I have awakened from the deep slumber that can only come from a combination of massive post-Thanksgiving tryptophan dosing and an ill-timed COVID booster to bring you, the discerning public the 207th edition of the Nine Circles Playlist. And it comes on the birthday of the greatest guitarist to ever light his guitar on fire, so of course we have to open with some classic Hendrix.
Once you’ve picked yourself up after that blistering performance of “Killing Floor” we of course have some more the more extreme music for your ripe and eager ears. Prepare to have your mind expanded when you come to the realization that Troy Sanders should sing ALL the songs when Two Minutes to Late Night cover Metallica’s “Blackened.” Then Josh brings the heavy with cuts from Atræ Bilis with whom we just released a killer interview with, Diablation, and Hate. Vincent finally listens to Marriages featuring Emma Ruth Rundle after being reminded of their greatness on our latest AOTM podcast, and sprinkles in some vicious Yellow Eyes and Sun of the Sleepless as well. Anton has gone deep with Transcending Obscurity Records, laying his soul bare to the attack of both The Last of Lucy and Dischordia. Finally I wrap things up with some of the metal I’ve had on repeat lately, including the latest from post-metal crew Daxma, the newest single from supergroup Lock-Up now featuring both Tomas Lindberg and Kevin Sharp on vocals, and the classic trad metal of Tower.
I can’t believe next week is December. End of Year lists edge ever closer. See you next time, hopefully more awake than I am now!
Look here, it got real out there so everyone please stay safe and well and virus free. And stop HOARDING every damn thing in site. You know the family down the street barely making it by? Yea, that’s the one you’re hurting by being a dick and selling toilet paper and hand sanitizer for 10x face value. I don’t mean YOU, dear reader. Unless YOU have done this. Shame, for shame. Anyway, metal will keep you sane if ordered in the house so let’s get to this week’s list. Kansas City’s answer to damn near perfect sludge by way of hard hitting metal, Hyborian, are back and better than ever, Neck of the Woods show that being slightly progressive with a hint of metalcore and a lot of death metal can be a great thing when done right, Sweven — offshoot of Morbus Chron — have a debut album on tap that forces you to hear death metal through a partially acoustic lens, and it’s AMAZEBALLS, and Lucifer still rock in all the right occultish, 70s inspired, metal ways. Stay safe, well, and loaded with metal. Continue reading →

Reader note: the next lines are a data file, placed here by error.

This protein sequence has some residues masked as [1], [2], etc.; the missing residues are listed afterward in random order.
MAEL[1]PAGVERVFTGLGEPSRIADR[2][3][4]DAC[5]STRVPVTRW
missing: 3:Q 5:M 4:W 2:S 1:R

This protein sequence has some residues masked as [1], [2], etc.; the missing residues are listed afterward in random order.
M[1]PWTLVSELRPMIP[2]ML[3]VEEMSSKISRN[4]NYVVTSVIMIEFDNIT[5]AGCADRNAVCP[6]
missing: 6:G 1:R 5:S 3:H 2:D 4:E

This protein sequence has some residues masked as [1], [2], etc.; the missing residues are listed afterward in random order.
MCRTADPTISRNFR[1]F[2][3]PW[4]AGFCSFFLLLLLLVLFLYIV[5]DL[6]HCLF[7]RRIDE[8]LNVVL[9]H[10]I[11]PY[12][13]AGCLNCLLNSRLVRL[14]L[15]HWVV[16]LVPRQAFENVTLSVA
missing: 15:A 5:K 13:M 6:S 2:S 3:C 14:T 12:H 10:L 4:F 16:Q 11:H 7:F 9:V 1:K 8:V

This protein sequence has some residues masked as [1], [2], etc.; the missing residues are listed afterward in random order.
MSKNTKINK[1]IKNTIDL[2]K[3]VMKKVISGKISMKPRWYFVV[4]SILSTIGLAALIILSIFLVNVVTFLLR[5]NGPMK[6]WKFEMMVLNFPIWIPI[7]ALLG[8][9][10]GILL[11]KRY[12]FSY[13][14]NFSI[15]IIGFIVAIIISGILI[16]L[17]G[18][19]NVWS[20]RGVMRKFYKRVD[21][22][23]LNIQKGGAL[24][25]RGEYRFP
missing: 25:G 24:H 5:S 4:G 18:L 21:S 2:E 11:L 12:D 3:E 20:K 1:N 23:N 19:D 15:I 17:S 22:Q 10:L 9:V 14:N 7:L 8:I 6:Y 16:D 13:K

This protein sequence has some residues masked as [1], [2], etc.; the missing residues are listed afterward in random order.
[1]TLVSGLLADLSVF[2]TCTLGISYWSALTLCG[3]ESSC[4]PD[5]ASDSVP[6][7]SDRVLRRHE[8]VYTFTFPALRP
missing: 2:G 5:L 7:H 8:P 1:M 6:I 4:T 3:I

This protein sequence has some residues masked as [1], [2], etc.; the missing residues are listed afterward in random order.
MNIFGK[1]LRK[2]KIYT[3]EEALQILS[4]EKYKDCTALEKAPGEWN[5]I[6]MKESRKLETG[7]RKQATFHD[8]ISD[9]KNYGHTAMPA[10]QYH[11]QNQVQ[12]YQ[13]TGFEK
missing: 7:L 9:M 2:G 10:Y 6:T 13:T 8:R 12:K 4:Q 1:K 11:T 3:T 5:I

Welcome again to another edition of our mixtape series, coming to you a day late but hopefully not a buck short. This week, Charles had only been listening to Elder it seems, Ian likes fretless bass (no surprise there), and Hera reminds menthat I still have yet to check out the new single from Ulver. I think I’ll go fix that.
The past three weeks, since our last Playlist, has seen a treasure trove of excellent music. It really hasn’t mattered where your preferences lie in the metal spectrum, there’s been something for every taste imaginable. And in these past three weeks we’ve featured some of it, discussed our album of the month for June, highlighted an album that turned 18, featured excellent artists via our Profile piece and talked about much more amongst ourselves, as we do on a daily basis. So, make sure to go back and check it all out for yourself. Anyway, it’s Saturday and we’ve got another playlist full of some of those things just mentioned and some of the things we just haven’t been able to get enough of. You can subscribe to our YouTube channel here, if that’s your thing, and be sure to leave your recent favorites in the comments section or hit us up on the socials. Have a great weekend!
I remember the hype and acclaim around The Oath and their brand of Sabbath acid rock doom not doing all that much for me, so when singer Johanna Sadonis took the band’s demise to form Lucifer with ex-Cathedral’s Gaz Jennings as a musical partner it felt like more of the same. Three years on from their debut and a serious switch in collaborators brings forth a more sun-drenched Lucifer II, and the result is a truly memorable rock album that slithers in the darkness and the light, putting the focus on hooks and head nods instead of wallowing gauze and doom. Continue reading →